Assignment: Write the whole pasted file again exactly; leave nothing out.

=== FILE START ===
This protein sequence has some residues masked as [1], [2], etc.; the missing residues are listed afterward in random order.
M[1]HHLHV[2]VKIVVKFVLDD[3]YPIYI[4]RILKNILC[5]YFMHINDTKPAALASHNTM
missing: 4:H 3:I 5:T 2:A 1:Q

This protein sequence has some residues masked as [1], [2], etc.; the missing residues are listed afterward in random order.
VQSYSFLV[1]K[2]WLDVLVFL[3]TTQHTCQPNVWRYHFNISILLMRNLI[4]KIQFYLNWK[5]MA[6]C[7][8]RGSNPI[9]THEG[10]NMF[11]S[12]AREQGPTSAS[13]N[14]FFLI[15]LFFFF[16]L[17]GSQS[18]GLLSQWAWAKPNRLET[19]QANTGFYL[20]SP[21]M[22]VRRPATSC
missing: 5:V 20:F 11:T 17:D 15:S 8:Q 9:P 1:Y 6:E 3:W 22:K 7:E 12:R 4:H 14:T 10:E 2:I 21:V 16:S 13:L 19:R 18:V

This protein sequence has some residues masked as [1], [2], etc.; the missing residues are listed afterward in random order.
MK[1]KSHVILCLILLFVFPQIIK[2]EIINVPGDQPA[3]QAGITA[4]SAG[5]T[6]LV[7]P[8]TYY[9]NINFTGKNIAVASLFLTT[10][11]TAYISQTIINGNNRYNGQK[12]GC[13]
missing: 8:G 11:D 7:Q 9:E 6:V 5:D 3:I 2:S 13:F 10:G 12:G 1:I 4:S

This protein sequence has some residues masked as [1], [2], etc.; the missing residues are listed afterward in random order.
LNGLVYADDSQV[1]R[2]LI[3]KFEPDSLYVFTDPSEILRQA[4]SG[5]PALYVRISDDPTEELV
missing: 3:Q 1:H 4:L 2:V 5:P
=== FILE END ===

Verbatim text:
This protein sequence has some residues masked as [1], [2], etc.; the missing residues are listed afterward in random order.
M[1]HHLHV[2]VKIVVKFVLDD[3]YPIYI[4]RILKNILC[5]YFMHINDTKPAALASHNTM
missing: 4:H 3:I 5:T 2:A 1:Q

This protein sequence has some residues masked as [1], [2], etc.; the missing residues are listed afterward in random order.
VQSYSFLV[1]K[2]WLDVLVFL[3]TTQHTCQPNVWRYHFNISILLMRNLI[4]KIQFYLNWK[5]MA[6]C[7][8]RGSNPI[9]THEG[10]NMF[11]S[12]AREQGPTSAS[13]N[14]FFLI[15]LFFFF[16]L[17]GSQS[18]GLLSQWAWAKPNRLET[19]QANTGFYL[20]SP[21]M[22]VRRPATSC
missing: 5:V 20:F 11:T 17:D 15:S 8:Q 9:P 1:Y 6:E 3:W 22:K 7:E 12:R 4:H 14:T 10:E 2:I 21:V 16:S 13:L 19:R 18:V

This protein sequence has some residues masked as [1], [2], etc.; the missing residues are listed afterward in random order.
MK[1]KSHVILCLILLFVFPQIIK[2]EIINVPGDQPA[3]QAGITA[4]SAG[5]T[6]LV[7]P[8]TYY[9]NINFTGKNIAVASLFLTT[10][11]TAYISQTIINGNNRYNGQK[12]GC[13]
missing: 8:G 11:D 7:Q 9:E 6:V 5:D 3:I 2:S 13:F 10:G 12:G 1:I 4:S

This protein sequence has some residues masked as [1], [2], etc.; the missing residues are listed afterward in random order.
LNGLVYADDSQV[1]R[2]LI[3]KFEPDSLYVFTDPSEILRQA[4]SG[5]PALYVRISDDPTEELV
missing: 3:Q 1:H 4:L 2:V 5:P